ERIC Number: ED366668
Record Type: Non-Journal
Publication Date: 1993
Gender Play: Girls and Boys in School.
Daily observations of children in the classroom and on the playground show how children construct and experience gender in school. Observations were made in working class communities and emphasize the experiences of fourth and fifth graders. Most children were White, but a sizable minority were Latino, Chicano, or African American. It is argued that the organization and meaning of gender are influenced by age, ethnicity, race, sexuality, and social class, and that they shift with social context. Gender identity is regarded, not through the lens of individual socialization or difference, but as a social process involving groups of children. Children, or "kids," as they are called here, take an active hand in constructing gender, and collective practices of children animate the process. In this acknowledgment, children are regarded as full social actors, living in the present but influenced by larger forces. Extensive anecdotal and background notes for each chapter give ideas some context and direct readers to other specific studies. (Contains 285 references.) (SLD)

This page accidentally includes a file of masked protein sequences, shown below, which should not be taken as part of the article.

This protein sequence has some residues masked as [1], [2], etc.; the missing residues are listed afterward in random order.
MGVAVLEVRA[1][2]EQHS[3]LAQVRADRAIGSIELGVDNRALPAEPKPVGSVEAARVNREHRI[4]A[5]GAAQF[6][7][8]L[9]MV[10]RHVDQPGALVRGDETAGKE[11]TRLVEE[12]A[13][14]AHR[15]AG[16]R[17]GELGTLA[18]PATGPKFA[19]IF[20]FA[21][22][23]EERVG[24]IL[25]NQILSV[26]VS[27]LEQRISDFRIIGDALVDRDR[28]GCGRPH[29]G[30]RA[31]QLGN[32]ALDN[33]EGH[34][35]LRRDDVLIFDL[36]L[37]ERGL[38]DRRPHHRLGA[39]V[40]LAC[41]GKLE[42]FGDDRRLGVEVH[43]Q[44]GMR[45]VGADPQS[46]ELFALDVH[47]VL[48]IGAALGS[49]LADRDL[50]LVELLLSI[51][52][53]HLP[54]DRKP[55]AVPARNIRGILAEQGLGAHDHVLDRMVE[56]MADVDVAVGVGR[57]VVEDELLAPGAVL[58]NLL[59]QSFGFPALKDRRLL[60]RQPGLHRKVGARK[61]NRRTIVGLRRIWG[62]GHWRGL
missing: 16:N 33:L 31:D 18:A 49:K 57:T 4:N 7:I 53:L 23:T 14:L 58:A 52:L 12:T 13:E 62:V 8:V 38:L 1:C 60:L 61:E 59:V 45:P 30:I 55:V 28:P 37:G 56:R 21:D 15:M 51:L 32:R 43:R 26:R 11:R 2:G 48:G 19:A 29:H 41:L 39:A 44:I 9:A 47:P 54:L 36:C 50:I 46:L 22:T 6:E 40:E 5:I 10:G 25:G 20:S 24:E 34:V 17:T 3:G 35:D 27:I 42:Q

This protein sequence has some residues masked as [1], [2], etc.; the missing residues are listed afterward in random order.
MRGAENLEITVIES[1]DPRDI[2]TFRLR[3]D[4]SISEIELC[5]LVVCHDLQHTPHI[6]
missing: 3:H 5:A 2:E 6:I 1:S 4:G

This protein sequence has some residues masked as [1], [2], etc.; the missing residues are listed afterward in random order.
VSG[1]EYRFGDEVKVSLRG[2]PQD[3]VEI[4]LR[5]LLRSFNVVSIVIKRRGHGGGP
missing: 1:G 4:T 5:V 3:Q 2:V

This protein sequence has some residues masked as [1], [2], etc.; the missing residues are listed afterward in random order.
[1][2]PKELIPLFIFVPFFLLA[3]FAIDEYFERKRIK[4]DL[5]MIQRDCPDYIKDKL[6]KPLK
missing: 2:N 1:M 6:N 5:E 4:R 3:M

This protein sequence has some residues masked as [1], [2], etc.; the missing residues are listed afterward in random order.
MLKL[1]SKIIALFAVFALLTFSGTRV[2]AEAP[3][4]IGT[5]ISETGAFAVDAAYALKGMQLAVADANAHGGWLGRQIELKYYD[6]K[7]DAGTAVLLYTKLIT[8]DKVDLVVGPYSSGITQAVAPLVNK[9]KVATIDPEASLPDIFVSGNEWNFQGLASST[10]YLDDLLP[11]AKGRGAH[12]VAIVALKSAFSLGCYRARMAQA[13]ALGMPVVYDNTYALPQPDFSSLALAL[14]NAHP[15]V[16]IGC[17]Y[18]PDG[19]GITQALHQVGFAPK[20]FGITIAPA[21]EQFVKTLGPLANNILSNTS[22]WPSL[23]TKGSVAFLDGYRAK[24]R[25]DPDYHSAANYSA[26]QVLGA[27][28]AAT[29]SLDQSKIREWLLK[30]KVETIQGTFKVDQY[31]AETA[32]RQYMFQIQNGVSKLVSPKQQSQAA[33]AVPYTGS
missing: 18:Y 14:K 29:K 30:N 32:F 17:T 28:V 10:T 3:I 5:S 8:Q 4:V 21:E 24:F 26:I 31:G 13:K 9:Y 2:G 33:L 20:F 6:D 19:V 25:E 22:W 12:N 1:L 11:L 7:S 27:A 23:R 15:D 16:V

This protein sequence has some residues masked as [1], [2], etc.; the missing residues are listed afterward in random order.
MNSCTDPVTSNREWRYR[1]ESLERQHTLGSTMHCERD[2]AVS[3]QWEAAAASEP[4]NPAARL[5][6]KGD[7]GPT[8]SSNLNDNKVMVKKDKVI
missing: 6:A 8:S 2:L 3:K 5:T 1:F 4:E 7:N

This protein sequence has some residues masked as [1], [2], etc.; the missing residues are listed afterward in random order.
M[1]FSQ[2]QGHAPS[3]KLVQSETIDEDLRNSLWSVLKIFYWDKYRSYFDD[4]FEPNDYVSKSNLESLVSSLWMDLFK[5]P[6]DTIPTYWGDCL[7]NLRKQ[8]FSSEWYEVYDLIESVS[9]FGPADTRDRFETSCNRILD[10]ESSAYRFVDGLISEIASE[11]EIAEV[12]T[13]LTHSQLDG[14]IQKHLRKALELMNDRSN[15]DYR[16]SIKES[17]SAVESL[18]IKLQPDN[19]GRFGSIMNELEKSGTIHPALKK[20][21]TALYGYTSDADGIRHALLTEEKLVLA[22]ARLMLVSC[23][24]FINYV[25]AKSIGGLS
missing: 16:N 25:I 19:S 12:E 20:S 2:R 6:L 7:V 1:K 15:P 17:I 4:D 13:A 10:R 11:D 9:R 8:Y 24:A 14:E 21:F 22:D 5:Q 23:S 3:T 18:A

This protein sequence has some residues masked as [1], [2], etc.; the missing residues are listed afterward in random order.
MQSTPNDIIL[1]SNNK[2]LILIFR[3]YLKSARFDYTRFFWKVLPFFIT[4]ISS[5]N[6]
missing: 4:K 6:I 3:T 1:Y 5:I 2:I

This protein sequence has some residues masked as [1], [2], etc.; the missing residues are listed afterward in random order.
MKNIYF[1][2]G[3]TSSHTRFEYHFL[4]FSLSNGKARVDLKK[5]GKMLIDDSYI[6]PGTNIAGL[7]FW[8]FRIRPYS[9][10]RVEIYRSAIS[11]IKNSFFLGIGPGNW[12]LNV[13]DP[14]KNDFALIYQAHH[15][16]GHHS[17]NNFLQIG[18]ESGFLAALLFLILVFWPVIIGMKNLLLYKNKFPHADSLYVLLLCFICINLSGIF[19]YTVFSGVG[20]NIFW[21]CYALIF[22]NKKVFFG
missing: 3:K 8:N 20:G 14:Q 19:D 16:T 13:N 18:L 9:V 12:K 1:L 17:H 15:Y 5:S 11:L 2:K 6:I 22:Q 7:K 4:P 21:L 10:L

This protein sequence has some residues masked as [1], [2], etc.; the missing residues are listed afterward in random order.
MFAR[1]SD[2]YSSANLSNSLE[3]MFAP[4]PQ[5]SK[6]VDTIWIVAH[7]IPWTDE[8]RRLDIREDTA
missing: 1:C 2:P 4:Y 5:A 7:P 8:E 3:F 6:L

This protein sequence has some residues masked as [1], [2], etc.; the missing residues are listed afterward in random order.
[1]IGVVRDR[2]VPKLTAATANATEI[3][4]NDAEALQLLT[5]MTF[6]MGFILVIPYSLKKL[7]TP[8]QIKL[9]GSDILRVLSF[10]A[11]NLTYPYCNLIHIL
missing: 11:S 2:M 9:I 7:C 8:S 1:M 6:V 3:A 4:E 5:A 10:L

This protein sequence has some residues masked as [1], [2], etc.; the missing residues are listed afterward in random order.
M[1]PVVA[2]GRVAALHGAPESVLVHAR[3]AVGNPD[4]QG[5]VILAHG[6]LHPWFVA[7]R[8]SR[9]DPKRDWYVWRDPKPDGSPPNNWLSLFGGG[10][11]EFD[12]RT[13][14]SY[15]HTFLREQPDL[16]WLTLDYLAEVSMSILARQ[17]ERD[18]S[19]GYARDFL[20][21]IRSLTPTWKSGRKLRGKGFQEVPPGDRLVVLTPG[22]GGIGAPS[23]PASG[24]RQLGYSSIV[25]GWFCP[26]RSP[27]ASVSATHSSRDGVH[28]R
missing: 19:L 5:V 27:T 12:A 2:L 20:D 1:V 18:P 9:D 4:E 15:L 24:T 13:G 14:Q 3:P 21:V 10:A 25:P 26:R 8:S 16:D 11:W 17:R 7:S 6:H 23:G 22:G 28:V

Descriptors: Behavior Patterns, Black Students, Childhood Attitudes, Children, Class Organization, Constructivism (Learning), Elementary Education, Elementary School Students, Ethnic Groups, Grade 4, Grade 5, Hispanic Americans, Identification (Psychology), Orientation, Play, Racial Differences, Sex Differences, Sexual Identity, Social Class, White Students
Rutgers University Press, 109 Church Street, New Brunswick, NJ 08901 (paperback: ISBN-0-8135-1923-3, $12.95; clothbound: ISBN-0-8135-1922-5).
Publication Type: Books; Reports - Evaluative
Education Level: N/A
Authoring Institution: N/A